To summarize, in the case of a token that is free of any contractual promises or associated agreements between issuers and holders, any attempt to identify an issuer would both (a) fail to generate accurate disclosures and (b) place unfair and un-bargained-for obligations upon an arbitrary party within a large ecosystem of collaborative actors.

Conversely, if it can be shown that a particular token developer or promoter has, whether explicitly or implicitly, made promises of profits to persons investing in the token, then it may be reasonable to identify that person as an issuer.

This same analysis applies to any token that was developed initially through funds raised in a pre-sale or SAFT agreement. During the pre-sale there is a developer who has deliberately obligated themselves to investors by promising a future decentralized token in return for consideration. Similarly, it is the efforts of this developer upon whom the investors solely rely (should they fail, no promised tokens will be delivered). This developer is, therefore, capable of providing a comprehensive set of risk and benefit disclosures, and it may be reasonable to classify the pre-sale agreement as a security, and treat the developer as an issuer.

Once the developer delivers that promised token, however, that investment contract has, in effect, been liquidated. The resultant token is separate from the investment contract that led to its formation, and a separate inquiry regarding the classification of that token should then be undertaken. The relevant question at that point is whether the developers have, implicitly or explicitly, accepted new consideration in return for a new promise to undertake further profit-generating efforts upon which token-holders rely.

If the following three conditions are present, it seems likely that no further promises (implicit or explicit) have been made:

  1. The developers have made no further explicit promises to undertake future efforts and have accepted no further consideration for said promises.
  2. The developers have released the protocol software gratis and open source to the world (such that anyone can now continue to refine and develop the protocol), and
  3. The protocol software allows multiple unaffiliated participants to power the network by contributing computing resources (such that the resultant blockchain and any functionality associated with the token can be truly derived from an open set of unaffiliated participants).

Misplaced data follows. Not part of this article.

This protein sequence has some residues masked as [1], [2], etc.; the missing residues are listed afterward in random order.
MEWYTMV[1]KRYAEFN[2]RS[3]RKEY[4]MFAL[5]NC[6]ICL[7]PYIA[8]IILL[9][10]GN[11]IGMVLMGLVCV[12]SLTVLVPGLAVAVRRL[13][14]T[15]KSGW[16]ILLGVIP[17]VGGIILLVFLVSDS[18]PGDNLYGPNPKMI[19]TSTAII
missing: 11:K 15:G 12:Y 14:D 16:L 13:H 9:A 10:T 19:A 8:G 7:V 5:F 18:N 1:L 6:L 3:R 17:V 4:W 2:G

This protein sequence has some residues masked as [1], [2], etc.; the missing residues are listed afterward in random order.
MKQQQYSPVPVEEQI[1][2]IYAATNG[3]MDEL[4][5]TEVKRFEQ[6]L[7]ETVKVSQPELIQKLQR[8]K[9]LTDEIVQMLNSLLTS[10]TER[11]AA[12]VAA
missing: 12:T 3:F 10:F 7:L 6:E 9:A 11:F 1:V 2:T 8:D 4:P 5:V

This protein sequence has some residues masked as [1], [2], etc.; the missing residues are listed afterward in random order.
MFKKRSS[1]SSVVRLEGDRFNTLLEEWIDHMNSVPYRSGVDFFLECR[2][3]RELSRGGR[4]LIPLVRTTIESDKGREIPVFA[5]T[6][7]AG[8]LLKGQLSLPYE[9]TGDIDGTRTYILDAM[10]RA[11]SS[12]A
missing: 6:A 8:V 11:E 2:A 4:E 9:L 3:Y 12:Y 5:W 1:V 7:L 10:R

So long as these three conditions hold, the delivered token is indistinguishable from any other decentralized token for which we cannot discern an issuer upon whom it would be reasonable to place registration and disclosure obligations. Indeed, it is the stated objective of several projects to release a token and useful network service over which they will ultimately have no meaningful control. The developer of a decentralized cloud storage network protocol does not want to be the lynchpin of that network; otherwise, they’d be no different than the incumbent centralized cloud storage providers (e.g. Amazon or Dropbox) that they hope to disrupt. The inquiry regarding securities laws should focus on validating that aspiration: has meaningful decentralization emerged or are token-users still relying fundamentally on as-of-yet unfulfilled promises of the issuer. If promises remain then the token is a security and the developer remains a reasonable person upon whom disclosure obligations can be placed. If no promises remain and the network functions free of the developer’s specific efforts, then the token has no issuer and is not a security.

If we accept that some tokens will not have discernable issuers, and if we also accept that creating, through legal fiction, an identifiable issuer is undesirable, can we, nonetheless, classify the token as a security? No. Securities laws mandate that securities must only be traded on National Securities Exchanges or ATSs and only securities that are registered by their issuers with relevant state and/or federal securities regulators are permitted to be traded on these exchanges. A token without an issuer, by definition, is unregistered. So if it is deemed a security, it can no longer be traded on non-securities marketplaces, nor can it be traded on securities exchanges. In short, it simply cannot be traded on any organized platform whatsoever. Such action would effectively ban organized trading in that token and do immense damage to American competitiveness with respect to emerging decentralized token technologies.